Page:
If you have the technology to efficiently convert your energy beam into usable power, then you also have the technology to efficiently convert raw sunlight into power. Solar panels will be much more efficient at generating power: the theoretical limits are somewhere around 50%, while the thermal efficiency limits on a thermal engine with a hot-side temperature of only 100 C (assuming a cold-side temperature near 0 C) is much lower, around 25% (even discounting the mechanical and secondary conversion losses).

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It is possible however a horribly inefficient use of materials.
Venus' atmosphere contains 96.5% CO2, 3.4% Nitrogen and other gasses with the major one being, sulfur dioxide.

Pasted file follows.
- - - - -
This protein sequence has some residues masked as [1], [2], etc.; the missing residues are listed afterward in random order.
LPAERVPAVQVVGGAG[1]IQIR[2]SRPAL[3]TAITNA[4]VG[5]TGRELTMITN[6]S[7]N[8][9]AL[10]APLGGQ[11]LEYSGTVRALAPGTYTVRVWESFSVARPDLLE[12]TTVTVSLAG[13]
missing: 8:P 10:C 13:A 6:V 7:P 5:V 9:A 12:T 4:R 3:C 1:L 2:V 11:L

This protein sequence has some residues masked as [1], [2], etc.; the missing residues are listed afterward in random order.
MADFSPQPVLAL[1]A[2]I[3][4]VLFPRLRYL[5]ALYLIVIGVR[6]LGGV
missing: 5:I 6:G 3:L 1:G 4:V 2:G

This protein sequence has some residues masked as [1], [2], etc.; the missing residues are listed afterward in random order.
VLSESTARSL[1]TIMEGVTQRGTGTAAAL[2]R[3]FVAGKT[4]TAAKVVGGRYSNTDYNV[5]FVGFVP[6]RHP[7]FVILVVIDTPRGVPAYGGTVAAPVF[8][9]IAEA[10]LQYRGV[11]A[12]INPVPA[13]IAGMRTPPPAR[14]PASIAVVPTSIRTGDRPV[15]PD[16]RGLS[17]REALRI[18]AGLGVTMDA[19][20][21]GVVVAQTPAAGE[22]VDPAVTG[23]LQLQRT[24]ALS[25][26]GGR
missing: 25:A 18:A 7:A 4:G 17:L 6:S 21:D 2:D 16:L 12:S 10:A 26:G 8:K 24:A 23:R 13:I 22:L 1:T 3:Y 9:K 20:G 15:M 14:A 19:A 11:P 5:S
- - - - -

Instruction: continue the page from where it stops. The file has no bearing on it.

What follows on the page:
The atmospheric pressure is also 93-98 times more than earth, the same as being about 1km underwater. A probe has been crushed 18km above the surface.
Also, the surface temperature is 450 degrees celsius which can melt lead so goodbye cheap radiation shielding.
And the nice fluffy clouds you see are sulphuric acid.

As you said we have such materials but would it not be easier to build something that is efficient?


If you want to build something that needs to get a lot of energy then I would suggest building a massive solar array in space because it will require less maintenance, is a lot more "human" friendly and probably costs a lot fewer resources.
To send the energy back to earth you could:

  1. Use a laser.
  2. Save the energy in nano-tube power banks.